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Home > MEA Bulletin > List of Guest Articles > Guest Article No. 101b
MEA Bulletin - Guest Article No. 101b - Monday, 4 October 2010
The DESIRE Project and Sustainable Land Management
By Simone Verzandvoort, on behalf of the DESIRE consortium (simone.verzandvoort@wur.nl)
Full Article

Sustainable Land Management (SLM) is increasingly observed to improve conditions of environments and livelihoods in rural dryland areas. The DESIRE project (www.desire-project.eu) seeks to develop and test strategies for SLM in such areas. The project works in 16 areas in 11 countries with land degradation problems in dryland areas (figure 1).

The project has assessed what type of land degradation is actually happening in the study sites and why, and what SLM measures have been applied using a mapping methodology jointly developed by WOCAT, LADA and DESIRE (http://tinyurl.com/WOCAT-QM) (figure 2). The drivers of land degradation in the areas and related policies were inventoried based on information from researchers and stakeholders in the areas.

In each study area, observations on indicators were collected to assess desertification risk and to analyse the effectiveness of SLM practices, reaching a total of 1641 observations. The set of indicators was compiled from the literature, and previous and ongoing research programs.

Scientists and stakeholders together identified and assessed options for SLM in a structured participatory process at the local level, leading through the whole procedure from initiation to final decision on SLM strategies. The methodological framework for this process used the WOCAT standardized questionnaires and database of best practices in SLM (http://tinyurl.com/WOCAT-QT-QA), a participatory learning approach and a multi-objective decision support system as supporting instruments. 42 technologies and 20 approaches have been documented and assessed for the study areas.

Stakeholders are more confident to promote or try new ideas if they see evidence of success demonstrated in scientific experiments. Therefore, 22 SLM technologies were selected for implementation and monitoring in 57 on-farm field experiments. The field-based experiments investigated whether or not the selected technologies are helping to combat desertification and improving the livelihoods of stakeholders. The monitoring is currently done in collaboration with stakeholders, and will comprise 1-3 growing seasons for each site (Figure 3). The evaluation of the SLM technologies is at two levels: within each of the study sites, by comparison with reference field experiments without SLM technologies, and between sites, by comparing production impacts, socio-economic impacts and ecological impacts using the WOCAT QT questionnaire.

In order to support decision making on the regional level, on where land degradation needs to be addressed, and which SLM technologies should be spread, DESIRE will make regional scale analyses of the physical impact and economic viability of SLM technologies. For this purpose, a combined biophysical and economic model was developed. This model combines an adapted version of the process-based erosion model PESERA with a new, spatially-explicit economic model (DESMICE) to evaluate the financial viability of sustainable land management strategies. The model takes into account various land degradation processes and spatial variation in investment costs at a grid-cell resolution of 100 m. The model is intended to analyse the effect of policy options on the potential uptake of mitigation measures at the regional scale, and can be used to analyse where the cost-effectiveness of investment is highest. Stakeholders will be involved in a workshop in each study area, where the model results will be jointly evaluated with them in order to agree on recommendations for agricultural extension and national/district policy. These results will be disseminated to a wider audience to promote cross-site learning.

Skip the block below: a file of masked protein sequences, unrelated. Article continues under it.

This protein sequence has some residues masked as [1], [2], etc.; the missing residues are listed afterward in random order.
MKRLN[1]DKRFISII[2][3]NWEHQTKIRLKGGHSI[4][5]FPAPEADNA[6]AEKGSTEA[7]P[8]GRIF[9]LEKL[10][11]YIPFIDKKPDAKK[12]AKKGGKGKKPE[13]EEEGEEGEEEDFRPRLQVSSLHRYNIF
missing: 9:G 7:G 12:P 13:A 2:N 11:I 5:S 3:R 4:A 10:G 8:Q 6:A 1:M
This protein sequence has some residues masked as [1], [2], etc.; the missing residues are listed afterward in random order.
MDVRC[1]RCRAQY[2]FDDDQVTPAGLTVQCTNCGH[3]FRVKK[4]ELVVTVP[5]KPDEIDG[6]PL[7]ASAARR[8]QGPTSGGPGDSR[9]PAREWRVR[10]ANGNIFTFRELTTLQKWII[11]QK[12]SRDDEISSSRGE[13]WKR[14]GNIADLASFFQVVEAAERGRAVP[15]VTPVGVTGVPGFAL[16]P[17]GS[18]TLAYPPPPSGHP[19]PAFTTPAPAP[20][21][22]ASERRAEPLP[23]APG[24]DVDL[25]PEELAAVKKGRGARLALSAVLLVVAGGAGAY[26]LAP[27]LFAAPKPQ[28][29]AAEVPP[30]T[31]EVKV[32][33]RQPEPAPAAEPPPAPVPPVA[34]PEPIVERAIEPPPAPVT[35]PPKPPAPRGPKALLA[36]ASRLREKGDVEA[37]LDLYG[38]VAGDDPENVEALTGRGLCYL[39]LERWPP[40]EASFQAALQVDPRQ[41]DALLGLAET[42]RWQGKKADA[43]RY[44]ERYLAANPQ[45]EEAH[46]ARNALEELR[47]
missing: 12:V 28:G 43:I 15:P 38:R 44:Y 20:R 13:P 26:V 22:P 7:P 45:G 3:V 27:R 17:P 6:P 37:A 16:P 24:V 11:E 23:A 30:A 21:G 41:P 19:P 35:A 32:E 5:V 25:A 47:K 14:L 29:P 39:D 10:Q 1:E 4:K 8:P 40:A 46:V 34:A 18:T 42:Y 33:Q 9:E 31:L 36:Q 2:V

DESIRE uses the Harmonized Information System (www.desire-his.eu) to communicate the project results to policy makers and other stakeholders. The information is provided in various formats, in non-scientific language, and in various languages (query tools, newsletters, thematic booklets that can be downloaded, video clips, powerpoint presentations and podcasts).

The DESIRE consortium will gather for its fourth plenary meeting in Xi’an, China. Parallel to the meeting, the project will contribute to the International Conference on Combating Land Degradation in Agricultural Areas (LANDCON 1010) (http://tinyurl.com/Landcon1010), which is taking place from 11-15 October 2010, with about 20 presentations. A grasp from the subjects includes the mapping and field-based assessment of SLM, assessment of SLM in the Euro-Mediterranean region, the participatory appraisal and selection of SLM strategies, modeling of SLM and the collaboration between and the role of CSOs in the communication of science to policy makers and other stakeholders.
Figure 1 Location of the DESIRE study areas.
Figure 2 Map with groups of SLM measures in the Tunisian study site. IRA-Médénine and ISRIC ©.
Figure 3 Discussion on SLM options with stakeholders in the field. Secano Interior, Chile. INIA ©.
Figure 4 Example of cost-effectiveness analysis in the regional economic modeling in the DESIRE project. Source: Luuk Fleskens, University of Leeds ©.
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